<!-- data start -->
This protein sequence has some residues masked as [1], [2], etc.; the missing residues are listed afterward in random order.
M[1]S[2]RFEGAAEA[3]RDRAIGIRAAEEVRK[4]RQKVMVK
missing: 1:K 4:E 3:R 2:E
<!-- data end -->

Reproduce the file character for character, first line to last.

This protein sequence has some residues masked as [1], [2], etc.; the missing residues are listed afterward in random order.
M[1]S[2]RFEGAAEA[3]RDRAIGIRAAEEVRK[4]RQKVMVK
missing: 1:K 4:E 3:R 2:E